On June 13, 2017, NTIA issued a request for comments (“RFC”) on “Promoting Stakeholder Action Against Botnets and Other Automated Threats” in order to further the aims described in the Executive Order. The RFC requested feedback on approaches for dealing with botnets and other distributed, automated attacks. NTIA expressed a particular interest in mitigating ongoing attacks and securing vulnerable Internet of Things devices that can be used in attacks.
NTIA received 47 comments in response to the RFC. According to the Report, commenters ranged from “large trade associations to individual technical experts associated with a diverse range of industries and sectors, including Internet service providers, security firms, infrastructure providers, software manufacturers, civil society, and academia.”
The Report noted the following themes in the responses:
- A general concern over securing devices across the Internet of Things and a desire for more tools and better, more widely adopted practices in the Internet of Things marketplace.
- Emphasis on the importance of certifications and standards making it easier to build, deploy, and acquire more secure technology.
- The importance of information sharing and collaboration between infrastructure providers, defensive security services that protect against DDoS attacks, and the victims of these attacks.
- A call for an active government role in disrupting the networks that helped drive many of these distributed automated attacks, such as when law enforcement authorities use their powers to “take down” these networks through legal and other means.
The RFC comments will contribute to the development of the final report required under the Executive Order to be provided by the White House by May 11, 2018. A draft of the report is scheduled to be released for public comment on January 5, 2018, with a follow-up workshop to be conducted thereafter to discuss the plan of action prior to the drafting and submission of the final report.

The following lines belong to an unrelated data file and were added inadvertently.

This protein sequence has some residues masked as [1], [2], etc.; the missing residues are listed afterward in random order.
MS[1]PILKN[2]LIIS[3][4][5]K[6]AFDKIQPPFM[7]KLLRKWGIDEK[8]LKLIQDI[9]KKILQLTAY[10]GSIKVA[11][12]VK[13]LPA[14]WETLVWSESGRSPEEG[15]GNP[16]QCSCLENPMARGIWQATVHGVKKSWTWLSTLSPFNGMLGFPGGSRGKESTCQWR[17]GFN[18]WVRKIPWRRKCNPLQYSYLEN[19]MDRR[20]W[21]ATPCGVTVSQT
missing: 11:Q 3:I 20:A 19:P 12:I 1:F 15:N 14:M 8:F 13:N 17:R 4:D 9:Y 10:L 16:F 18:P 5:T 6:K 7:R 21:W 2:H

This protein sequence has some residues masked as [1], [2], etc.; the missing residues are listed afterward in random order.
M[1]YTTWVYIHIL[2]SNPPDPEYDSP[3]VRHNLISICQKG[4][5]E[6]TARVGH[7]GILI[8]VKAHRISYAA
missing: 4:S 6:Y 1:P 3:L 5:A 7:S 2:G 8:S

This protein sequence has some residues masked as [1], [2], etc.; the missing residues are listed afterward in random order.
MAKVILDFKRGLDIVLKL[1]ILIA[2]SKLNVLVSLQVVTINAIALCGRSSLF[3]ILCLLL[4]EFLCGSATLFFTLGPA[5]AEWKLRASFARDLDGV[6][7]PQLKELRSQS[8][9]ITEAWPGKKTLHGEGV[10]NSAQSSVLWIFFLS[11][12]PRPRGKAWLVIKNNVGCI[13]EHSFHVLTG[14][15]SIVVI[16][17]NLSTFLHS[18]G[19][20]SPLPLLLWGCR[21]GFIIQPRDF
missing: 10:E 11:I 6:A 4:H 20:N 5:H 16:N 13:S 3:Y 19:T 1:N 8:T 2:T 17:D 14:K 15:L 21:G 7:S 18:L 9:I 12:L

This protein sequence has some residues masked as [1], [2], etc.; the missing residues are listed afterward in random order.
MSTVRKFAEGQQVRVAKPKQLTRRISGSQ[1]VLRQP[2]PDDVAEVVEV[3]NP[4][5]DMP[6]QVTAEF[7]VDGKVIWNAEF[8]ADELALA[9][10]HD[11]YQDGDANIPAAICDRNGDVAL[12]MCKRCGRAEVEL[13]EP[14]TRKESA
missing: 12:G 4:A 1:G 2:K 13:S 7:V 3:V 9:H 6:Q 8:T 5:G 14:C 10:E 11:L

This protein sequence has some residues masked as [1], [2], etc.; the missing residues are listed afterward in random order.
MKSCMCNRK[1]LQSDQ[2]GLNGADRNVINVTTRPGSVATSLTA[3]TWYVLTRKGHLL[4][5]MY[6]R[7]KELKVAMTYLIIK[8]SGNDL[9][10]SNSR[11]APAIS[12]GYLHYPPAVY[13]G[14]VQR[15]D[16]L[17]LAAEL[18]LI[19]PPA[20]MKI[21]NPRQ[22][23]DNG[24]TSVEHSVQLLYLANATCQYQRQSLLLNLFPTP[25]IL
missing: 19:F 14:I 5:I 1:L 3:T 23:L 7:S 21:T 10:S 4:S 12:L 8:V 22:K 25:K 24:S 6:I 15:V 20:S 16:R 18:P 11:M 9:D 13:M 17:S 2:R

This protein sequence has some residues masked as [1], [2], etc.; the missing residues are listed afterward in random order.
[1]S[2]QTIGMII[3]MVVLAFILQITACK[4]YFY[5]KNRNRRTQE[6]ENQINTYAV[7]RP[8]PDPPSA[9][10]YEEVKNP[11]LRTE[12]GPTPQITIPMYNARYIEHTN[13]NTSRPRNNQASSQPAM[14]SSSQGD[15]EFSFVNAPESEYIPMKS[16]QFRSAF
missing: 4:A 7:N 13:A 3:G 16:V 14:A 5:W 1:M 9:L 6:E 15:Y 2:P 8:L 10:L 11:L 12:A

Reporter, Stephen Abreu, San Francisco, CA, +1 415 318 1219, firstname.lastname@example.org.
News Of Apple’s Software Update Causes Debate In Ad Tech Community – On September 14, 2017, six major advertising groups addressed Apple with an open letter, asking the company to re-think its plans to introduce smart cookie-blocking technology in its upcoming software update for Safari in iOS 11. In their letter, the advertisers, including Interactive Advertisers Bureau, American Advertising Federation, the Association of National Advertisers and three others, argue that the technology called “Intelligent Tracking Prevention” (“ITP”) will replace user preferences with formal blocking standards developed by Apple and is not in the best interests of consumers. In the copy of the letter published by Adweek, the groups say “Apple’s unilateral and heavy-handed approach is bad for consumer choice and bad for the ad-supported online content and services consumers love.” In response, Apple has countered that ITP will help preserve user privacy and improve consumer trust in Internet services.
According to the company, the new software will put a time limit on the first-party cookie, meaning that the information collected by the domain visited by a user on Safari will be available for ad retargeting only within the first 24 hours. After 24 hours the cookies will be blocked from use in third-party ads. Login cookies will remain valid for 30 days after logging into a website.
Some tech bloggers salute Apple’s efforts to block the use of big data without users’ permission in order to better meet consumer expectations. Some claim that the changes will have a substantial impact on the ad tech industry. Others comment that the new approach will benefit major players and have a negative impact on mid-size companies.
Reporter, Xenia A. Melkova, Moscow, Russia, +7 495 228 8519, email@example.com.
Also in the News
10th Annual King & Spalding Pharmaceutical University – King & Spalding will hold its tenth annual Pharma U event in Philadelphia on November 9, 2017. Join us for a full day of presentations on subjects critical to drug and biologics manufacturers, their in-house counsel, managers, and executives. The three-track symposium will address regulatory, enforcement, intellectual property, commercial, corporate, litigation, international trade, and political issues. Participants are eligible for up to seven hours of CLE credit. Additional information about the event and registration is forthcoming. Please register here. A detailed agenda will be made available shortly.